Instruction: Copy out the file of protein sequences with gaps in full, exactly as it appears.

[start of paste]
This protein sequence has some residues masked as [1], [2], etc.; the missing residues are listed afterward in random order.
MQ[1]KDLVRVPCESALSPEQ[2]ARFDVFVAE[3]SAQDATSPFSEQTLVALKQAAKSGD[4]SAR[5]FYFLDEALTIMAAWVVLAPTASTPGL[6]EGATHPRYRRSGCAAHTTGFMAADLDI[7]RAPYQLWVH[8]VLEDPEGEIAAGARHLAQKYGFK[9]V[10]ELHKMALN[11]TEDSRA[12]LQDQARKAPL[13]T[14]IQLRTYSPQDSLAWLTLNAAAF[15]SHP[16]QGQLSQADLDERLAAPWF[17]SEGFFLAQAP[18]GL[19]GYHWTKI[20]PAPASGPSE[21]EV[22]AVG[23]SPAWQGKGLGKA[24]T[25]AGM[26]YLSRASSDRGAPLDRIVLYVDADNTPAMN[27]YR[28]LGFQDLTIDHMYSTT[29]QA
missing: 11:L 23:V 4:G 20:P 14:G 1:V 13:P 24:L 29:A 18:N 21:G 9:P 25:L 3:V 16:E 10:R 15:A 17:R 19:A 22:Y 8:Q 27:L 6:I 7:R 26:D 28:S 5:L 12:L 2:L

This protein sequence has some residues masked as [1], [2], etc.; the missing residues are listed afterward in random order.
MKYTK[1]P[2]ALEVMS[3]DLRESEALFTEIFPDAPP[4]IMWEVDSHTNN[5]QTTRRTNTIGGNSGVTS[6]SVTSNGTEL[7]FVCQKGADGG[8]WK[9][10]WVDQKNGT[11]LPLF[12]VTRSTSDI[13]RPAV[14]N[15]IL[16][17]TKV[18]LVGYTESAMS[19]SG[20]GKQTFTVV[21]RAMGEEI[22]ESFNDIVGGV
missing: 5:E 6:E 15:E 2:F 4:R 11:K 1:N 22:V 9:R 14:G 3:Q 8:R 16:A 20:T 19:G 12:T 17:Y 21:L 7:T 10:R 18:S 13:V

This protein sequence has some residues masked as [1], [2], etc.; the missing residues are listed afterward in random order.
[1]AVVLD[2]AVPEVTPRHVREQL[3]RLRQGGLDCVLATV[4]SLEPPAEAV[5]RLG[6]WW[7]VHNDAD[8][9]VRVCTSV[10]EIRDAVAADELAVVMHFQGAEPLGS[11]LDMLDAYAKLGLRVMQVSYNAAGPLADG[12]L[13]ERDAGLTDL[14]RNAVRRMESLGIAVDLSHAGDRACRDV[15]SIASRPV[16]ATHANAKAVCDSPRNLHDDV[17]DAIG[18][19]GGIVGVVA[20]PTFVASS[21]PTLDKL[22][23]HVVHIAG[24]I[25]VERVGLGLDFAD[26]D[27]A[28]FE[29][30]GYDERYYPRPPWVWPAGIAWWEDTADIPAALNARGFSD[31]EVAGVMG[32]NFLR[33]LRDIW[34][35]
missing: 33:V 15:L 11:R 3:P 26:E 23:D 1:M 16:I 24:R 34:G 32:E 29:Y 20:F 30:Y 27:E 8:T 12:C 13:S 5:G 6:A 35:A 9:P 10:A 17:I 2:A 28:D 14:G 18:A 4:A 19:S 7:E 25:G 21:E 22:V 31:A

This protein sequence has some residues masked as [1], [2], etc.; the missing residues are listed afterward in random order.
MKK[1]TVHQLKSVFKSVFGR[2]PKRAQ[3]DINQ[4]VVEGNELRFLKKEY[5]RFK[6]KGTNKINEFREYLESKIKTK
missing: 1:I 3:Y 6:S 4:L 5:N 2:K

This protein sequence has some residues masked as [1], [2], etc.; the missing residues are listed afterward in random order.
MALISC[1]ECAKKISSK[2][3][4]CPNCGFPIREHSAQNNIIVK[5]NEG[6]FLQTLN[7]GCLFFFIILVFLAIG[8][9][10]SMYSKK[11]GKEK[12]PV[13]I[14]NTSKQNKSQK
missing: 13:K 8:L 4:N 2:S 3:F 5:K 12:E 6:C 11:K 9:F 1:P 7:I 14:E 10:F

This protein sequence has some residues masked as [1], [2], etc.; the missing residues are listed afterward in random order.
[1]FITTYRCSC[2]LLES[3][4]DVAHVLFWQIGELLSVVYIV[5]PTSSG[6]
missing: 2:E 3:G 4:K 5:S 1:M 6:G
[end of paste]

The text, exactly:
This protein sequence has some residues masked as [1], [2], etc.; the missing residues are listed afterward in random order.
MQ[1]KDLVRVPCESALSPEQ[2]ARFDVFVAE[3]SAQDATSPFSEQTLVALKQAAKSGD[4]SAR[5]FYFLDEALTIMAAWVVLAPTASTPGL[6]EGATHPRYRRSGCAAHTTGFMAADLDI[7]RAPYQLWVH[8]VLEDPEGEIAAGARHLAQKYGFK[9]V[10]ELHKMALN[11]TEDSRA[12]LQDQARKAPL[13]T[14]IQLRTYSPQDSLAWLTLNAAAF[15]SHP[16]QGQLSQADLDERLAAPWF[17]SEGFFLAQAP[18]GL[19]GYHWTKI[20]PAPASGPSE[21]EV[22]AVG[23]SPAWQGKGLGKA[24]T[25]AGM[26]YLSRASSDRGAPLDRIVLYVDADNTPAMN[27]YR[28]LGFQDLTIDHMYSTT[29]QA
missing: 11:L 23:V 4:G 20:P 14:G 1:V 13:P 24:L 29:A 18:N 21:G 9:P 25:L 3:V 16:E 10:R 15:A 17:R 19:A 22:Y 8:Q 27:L 6:I 7:R 26:D 28:S 5:L 12:L 2:L

This protein sequence has some residues masked as [1], [2], etc.; the missing residues are listed afterward in random order.
MKYTK[1]P[2]ALEVMS[3]DLRESEALFTEIFPDAPP[4]IMWEVDSHTNN[5]QTTRRTNTIGGNSGVTS[6]SVTSNGTEL[7]FVCQKGADGG[8]WK[9][10]WVDQKNGT[11]LPLF[12]VTRSTSDI[13]RPAV[14]N[15]IL[16][17]TKV[18]LVGYTESAMS[19]SG[20]GKQTFTVV[21]RAMGEEI[22]ESFNDIVGGV
missing: 5:E 6:E 15:E 2:F 4:R 11:K 1:N 22:V 9:R 14:G 3:Q 8:R 16:A 20:T 19:G 12:T 17:Y 21:L 7:T 10:R 18:S 13:V

This protein sequence has some residues masked as [1], [2], etc.; the missing residues are listed afterward in random order.
[1]AVVLD[2]AVPEVTPRHVREQL[3]RLRQGGLDCVLATV[4]SLEPPAEAV[5]RLG[6]WW[7]VHNDAD[8][9]VRVCTSV[10]EIRDAVAADELAVVMHFQGAEPLGS[11]LDMLDAYAKLGLRVMQVSYNAAGPLADG[12]L[13]ERDAGLTDL[14]RNAVRRMESLGIAVDLSHAGDRACRDV[15]SIASRPV[16]ATHANAKAVCDSPRNLHDDV[17]DAIG[18][19]GGIVGVVA[20]PTFVASS[21]PTLDKL[22][23]HVVHIAG[24]I[25]VERVGLGLDFAD[26]D[27]A[28]FE[29][30]GYDERYYPRPPWVWPAGIAWWEDTADIPAALNARGFSD[31]EVAGVMG[32]NFLR[33]LRDIW[34][35]
missing: 33:V 15:L 11:R 3:P 26:E 23:D 1:M 16:I 24:R 34:G 32:E 29:Y 20:F 30:Y 27:E 8:T 12:C 13:S 5:G 6:A 35:A 9:P 10:A 17:I 2:A 28:D 14:G 18:A 4:A 19:S 7:E 25:G 21:E 22:V 31:A

This protein sequence has some residues masked as [1], [2], etc.; the missing residues are listed afterward in random order.
MKK[1]TVHQLKSVFKSVFGR[2]PKRAQ[3]DINQ[4]VVEGNELRFLKKEY[5]RFK[6]KGTNKINEFREYLESKIKTK
missing: 1:I 3:Y 6:S 4:L 5:N 2:K

This protein sequence has some residues masked as [1], [2], etc.; the missing residues are listed afterward in random order.
MALISC[1]ECAKKISSK[2][3][4]CPNCGFPIREHSAQNNIIVK[5]NEG[6]FLQTLN[7]GCLFFFIILVFLAIG[8][9][10]SMYSKK[11]GKEK[12]PV[13]I[14]NTSKQNKSQK
missing: 13:K 8:L 4:N 2:S 3:F 5:K 12:E 6:C 11:K 9:F 1:P 7:I 14:E 10:F

This protein sequence has some residues masked as [1], [2], etc.; the missing residues are listed afterward in random order.
[1]FITTYRCSC[2]LLES[3][4]DVAHVLFWQIGELLSVVYIV[5]PTSSG[6]
missing: 2:E 3:G 4:K 5:S 1:M 6:G